I bring up the Shingo model (yet again, I know) because David did first…and because it’s a great place to start.

Here’s a quick list of some of the Shingo principles, from bottom to top, and my ROWE relevant questions/comments.

Respect for every individual. Freedom without accountability is license (not good). Accountability without freedom is repressive (also not good). ROWE seems to get that. But, back to the interdependence – can my focus on getting my work done trump the value stream performance and/or that of my natural work team members?

  • Lead with humility. Certainly leaders must have a certain deference to workers in ROWE.
  • Seek perfection. I hope that folks seek to make things easier, better, faster and cheaper, NOT at a sub-optimized level, but for the broader business. There is no kaizen without standard work. So, one question is whether or not ROWE facilitates standard work, its development, adherence to and constant adjustment (improvement). I hope that ROWE fosters team-based problem-solving and alignment of that problem-solving. 
  • Assure quality at the source. Cool, as long as “getting your work done” ensures that it meets customer requirements and that jidoka is regularly applied.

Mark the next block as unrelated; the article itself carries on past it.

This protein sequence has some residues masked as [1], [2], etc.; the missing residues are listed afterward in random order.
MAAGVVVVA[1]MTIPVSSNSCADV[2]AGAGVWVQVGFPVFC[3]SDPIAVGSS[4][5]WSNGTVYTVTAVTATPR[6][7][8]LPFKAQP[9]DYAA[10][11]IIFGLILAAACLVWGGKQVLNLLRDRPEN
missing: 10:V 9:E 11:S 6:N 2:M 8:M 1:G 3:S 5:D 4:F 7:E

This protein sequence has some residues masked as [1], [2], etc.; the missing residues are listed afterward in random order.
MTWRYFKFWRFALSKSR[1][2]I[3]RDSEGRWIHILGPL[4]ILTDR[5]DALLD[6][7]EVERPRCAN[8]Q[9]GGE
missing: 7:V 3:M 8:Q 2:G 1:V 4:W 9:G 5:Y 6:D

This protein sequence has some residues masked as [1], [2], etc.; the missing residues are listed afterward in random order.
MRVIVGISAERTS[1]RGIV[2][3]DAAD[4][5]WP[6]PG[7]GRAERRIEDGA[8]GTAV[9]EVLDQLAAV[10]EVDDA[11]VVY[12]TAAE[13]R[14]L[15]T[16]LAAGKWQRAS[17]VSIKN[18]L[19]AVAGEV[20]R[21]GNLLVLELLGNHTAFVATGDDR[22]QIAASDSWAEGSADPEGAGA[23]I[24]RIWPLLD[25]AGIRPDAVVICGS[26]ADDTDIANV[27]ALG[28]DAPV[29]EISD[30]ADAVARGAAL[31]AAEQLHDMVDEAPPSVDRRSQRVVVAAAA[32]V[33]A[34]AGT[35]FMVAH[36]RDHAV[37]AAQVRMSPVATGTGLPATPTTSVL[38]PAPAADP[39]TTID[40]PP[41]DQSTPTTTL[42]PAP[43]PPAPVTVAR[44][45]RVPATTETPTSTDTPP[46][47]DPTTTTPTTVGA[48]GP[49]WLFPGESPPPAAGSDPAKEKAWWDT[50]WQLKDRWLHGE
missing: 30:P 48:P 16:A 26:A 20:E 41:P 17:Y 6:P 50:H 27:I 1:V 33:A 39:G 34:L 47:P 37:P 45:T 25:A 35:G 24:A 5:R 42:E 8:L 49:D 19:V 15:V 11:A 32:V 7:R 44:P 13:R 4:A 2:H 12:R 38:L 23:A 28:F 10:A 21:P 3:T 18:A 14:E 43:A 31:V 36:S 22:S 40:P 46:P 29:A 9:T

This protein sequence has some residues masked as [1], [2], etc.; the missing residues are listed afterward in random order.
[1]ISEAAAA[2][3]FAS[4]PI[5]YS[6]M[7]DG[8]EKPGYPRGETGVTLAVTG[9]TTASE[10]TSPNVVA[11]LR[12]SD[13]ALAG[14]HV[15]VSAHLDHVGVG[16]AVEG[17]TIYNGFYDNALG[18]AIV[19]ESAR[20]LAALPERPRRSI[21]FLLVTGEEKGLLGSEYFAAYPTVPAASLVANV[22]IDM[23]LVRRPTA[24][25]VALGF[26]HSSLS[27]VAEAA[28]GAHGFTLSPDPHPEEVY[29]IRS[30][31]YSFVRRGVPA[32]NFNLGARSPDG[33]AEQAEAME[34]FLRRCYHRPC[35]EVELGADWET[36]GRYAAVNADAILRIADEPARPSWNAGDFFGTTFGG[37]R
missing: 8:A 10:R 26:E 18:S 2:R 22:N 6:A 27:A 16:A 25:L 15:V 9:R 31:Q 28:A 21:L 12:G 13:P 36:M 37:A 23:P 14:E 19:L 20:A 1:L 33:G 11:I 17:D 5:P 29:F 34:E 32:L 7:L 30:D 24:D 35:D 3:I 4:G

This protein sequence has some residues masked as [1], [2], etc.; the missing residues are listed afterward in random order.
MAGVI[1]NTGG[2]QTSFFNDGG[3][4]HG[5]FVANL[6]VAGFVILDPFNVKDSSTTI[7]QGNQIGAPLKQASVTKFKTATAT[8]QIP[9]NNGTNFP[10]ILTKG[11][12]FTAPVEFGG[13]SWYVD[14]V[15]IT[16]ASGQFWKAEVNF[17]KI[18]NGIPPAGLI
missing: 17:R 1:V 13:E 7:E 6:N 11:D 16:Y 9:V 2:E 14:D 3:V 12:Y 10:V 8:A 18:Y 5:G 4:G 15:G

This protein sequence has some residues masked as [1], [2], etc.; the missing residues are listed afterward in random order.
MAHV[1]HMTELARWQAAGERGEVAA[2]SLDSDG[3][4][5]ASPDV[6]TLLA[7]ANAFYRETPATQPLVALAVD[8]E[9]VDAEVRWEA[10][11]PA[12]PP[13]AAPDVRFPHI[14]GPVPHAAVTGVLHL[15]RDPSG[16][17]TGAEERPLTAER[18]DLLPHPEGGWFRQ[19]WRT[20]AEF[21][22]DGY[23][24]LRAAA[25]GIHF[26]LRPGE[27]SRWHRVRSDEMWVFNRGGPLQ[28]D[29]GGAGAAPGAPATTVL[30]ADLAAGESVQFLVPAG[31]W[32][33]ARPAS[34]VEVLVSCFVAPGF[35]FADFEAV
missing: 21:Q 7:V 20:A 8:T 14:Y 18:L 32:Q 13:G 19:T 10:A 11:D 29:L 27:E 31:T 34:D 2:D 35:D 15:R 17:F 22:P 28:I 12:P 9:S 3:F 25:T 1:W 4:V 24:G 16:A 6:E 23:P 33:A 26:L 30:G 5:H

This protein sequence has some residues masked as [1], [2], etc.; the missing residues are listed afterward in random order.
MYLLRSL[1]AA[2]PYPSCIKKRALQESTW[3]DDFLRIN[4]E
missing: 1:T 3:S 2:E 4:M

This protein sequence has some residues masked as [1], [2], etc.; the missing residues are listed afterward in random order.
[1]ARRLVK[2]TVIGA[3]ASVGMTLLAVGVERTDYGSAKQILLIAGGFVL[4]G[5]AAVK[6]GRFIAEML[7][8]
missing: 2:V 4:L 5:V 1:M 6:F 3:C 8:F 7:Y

• Flow and pull value. My biggest concern (and it’s not trivial) with ROWE is whether or not it promotes continuous flow or if it is subordinated to “non-levelized” schedules of empowered workers. Also, if it does not promote adherence to standard work, how do you ensure that the system performs as designed relative to timing, output, etc? Human systems are fragile! That’s why we apply lean management systems.
  • Embrace scientific thinking. Good process = good output. Same goes for the rigorous application of PDCA and SDCA (standardize-do-check-adjust). Hopefully, “getting your work done” includes embracing and following the pragmatic rigor of PDCA and SDCA.
  • Focus on process. See above for my points on interdependency, alignment, and improvement…
  • Think systemically. Ditto… Plus, I hope that ROWE promotes long-term focus as well as short-term. This means that “getting my work done” is for now AND the future. Also, if we recall Imaii’s kaizen diagram, everyone’s job (“work”) includes maintenance and improvement.
  • Create constancy of purpose. Ditto…
  • Create value for the customer. Hopefully, ROWE promotes and facilitates the necessary “line of sight” and mechanisms for the employees so that they understand stakeholder value objectives and effectively work to satisfy them. This is achieved well only if we live all of the principles identified above. 
OK, that’s my $0.02. Please keep the change.

I’d love to learn more about ROWE and explore how it can enhance the lean business system and vice versa. If you can, please help with my ROWE education. No, I’m not looking for tuition assistance; just share your experience and insight.